The last time it happened was 1554, the year Lady Jane Grey was decapitated for treason, Princess Elizabeth was imprisoned in the Tower of London, and Mary of Guise, mother of Mary, Queen of Scots, became regent of Scotland. Historically, it would have been an omen of either good or evil, depending on the divinatory interpretations of magicians and astrologers (such as John Dee, private occultist to Elizabeth during her reign as queen). This year, the winter solstice, which falls on 21 December in the northern hemisphere, will coincide with a lunar eclipse, an event during which the moon passes behind the earth’s shadow, creating a lurid, red glow on the lunar surface. These events also mark renewal and the return of light, and it is with this interpretation that many modern-day pagans will be marking the occasion.
Yuletide—the Norse and Germanic period beginning with the lunar midwinter and on which the Christian Mass of Christ is based—is a crucial date in the “wheel” of the year. Because this date marks the shortest day of the year, it is a harbinger of the return of light and the renewal of life in neo-paganism, Wicca, and other earth-based religions. Nicole Cooper, a high priestess in the Wiccan Church of Canada in Toronto, explains the Wiccan philosophy about the winter solstice: “It’s a ritual of transformation from darkness into light…. It’s the idea that when things seem really bleak, [it] is often our biggest opportunity for personal transformation.” For pagans like Cooper, the relationship between living organisms and natural cycles, and the effect of these cycles on such organisms, is paramount; it is also a metaphorical reminder of the importance of change and rhythm in one’s lifestyle.
But the overlap of Solstice with an ominous, blood-tinged lunar eclipse has special significance for people who follow the Wiccan faith, and it may not be as foreboding as it sounds. She points out that both events involve a transit through darkness, the overcoming of that darkness, and the return of light, adding that the combination of these two events only strengthens this symbolism. “The idea that [both] the sun and the moon are almost at their darkest at this point in time really only further goes to hammer that home”, she explains. So if it isn’t clear already, the significance of Solstice is the fact that it marks the darkest day of the year and the return of life-giving light, and a lunar eclipse occurring simultaneously with Solstice might be seen as a sort of microcosm of this turning point, a harmonic echo or mirroring of the sun’s own darkest hour.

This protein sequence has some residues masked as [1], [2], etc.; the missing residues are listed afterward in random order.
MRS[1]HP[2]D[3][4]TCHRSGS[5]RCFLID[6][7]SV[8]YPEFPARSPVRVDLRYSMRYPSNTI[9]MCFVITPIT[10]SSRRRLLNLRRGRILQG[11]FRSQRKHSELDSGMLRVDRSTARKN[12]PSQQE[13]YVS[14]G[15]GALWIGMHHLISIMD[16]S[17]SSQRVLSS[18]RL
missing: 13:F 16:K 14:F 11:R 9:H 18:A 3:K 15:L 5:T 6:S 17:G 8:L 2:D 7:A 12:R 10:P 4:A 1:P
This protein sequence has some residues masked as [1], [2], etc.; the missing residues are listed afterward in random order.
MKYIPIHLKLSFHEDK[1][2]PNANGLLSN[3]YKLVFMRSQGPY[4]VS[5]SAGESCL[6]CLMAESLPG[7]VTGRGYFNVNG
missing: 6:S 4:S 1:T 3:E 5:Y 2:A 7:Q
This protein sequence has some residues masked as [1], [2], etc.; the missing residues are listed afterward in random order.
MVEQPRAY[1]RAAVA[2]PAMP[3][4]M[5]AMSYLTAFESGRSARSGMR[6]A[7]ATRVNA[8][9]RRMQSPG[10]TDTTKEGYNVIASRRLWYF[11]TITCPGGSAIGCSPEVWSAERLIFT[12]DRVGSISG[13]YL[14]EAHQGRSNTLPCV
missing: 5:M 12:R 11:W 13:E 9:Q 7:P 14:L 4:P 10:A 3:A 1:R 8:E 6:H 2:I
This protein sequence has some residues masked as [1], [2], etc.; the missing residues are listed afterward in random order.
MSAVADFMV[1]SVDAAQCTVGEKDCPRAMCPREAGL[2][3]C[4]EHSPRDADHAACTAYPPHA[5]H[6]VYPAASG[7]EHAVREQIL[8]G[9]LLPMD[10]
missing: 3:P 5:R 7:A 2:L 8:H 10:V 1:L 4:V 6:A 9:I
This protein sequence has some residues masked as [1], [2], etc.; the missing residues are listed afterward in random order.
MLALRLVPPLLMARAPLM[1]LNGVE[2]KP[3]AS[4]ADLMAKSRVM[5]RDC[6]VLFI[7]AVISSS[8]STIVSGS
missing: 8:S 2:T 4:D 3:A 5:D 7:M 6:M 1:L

And one need not be a Viking or pagan Iron Age farmer to be affected by seasonal changes. Astronomical cycles affect the weather, which in turn affects all living organisms on the planet—around the world, people are affected by floods, droughts, monsoons, hurricanes, ice-storms, even the Seasonal Affective Disorder which curses the inhabitants of the world’s most northerly regions in the dead of winter. So, whether one is a Roman Catholic priest, Protestant pastor, Muslim imam, British Druid, or atheist—in other words, regardless of one’s membership in the great world religions—the cycles of nature have an impact on everyone. This fact becomes even more obvious as the sun’s own regression is reflected in that of the moon, and as people all around the world take out their binoculars to observe the phenomenon.
It doesn’t hurt that the cyclical, transitional nature of Christmas is followed by New Year’s Day, when people in the West make resolutions to change their lifestyle habits. We invite our ministers ordained online to share with us what this rare coincidence of solstice and eclipse means for them. How will you mark this special occasion, will you incorporate it into your holiday festivities, and what will your resolutions be for the New Year?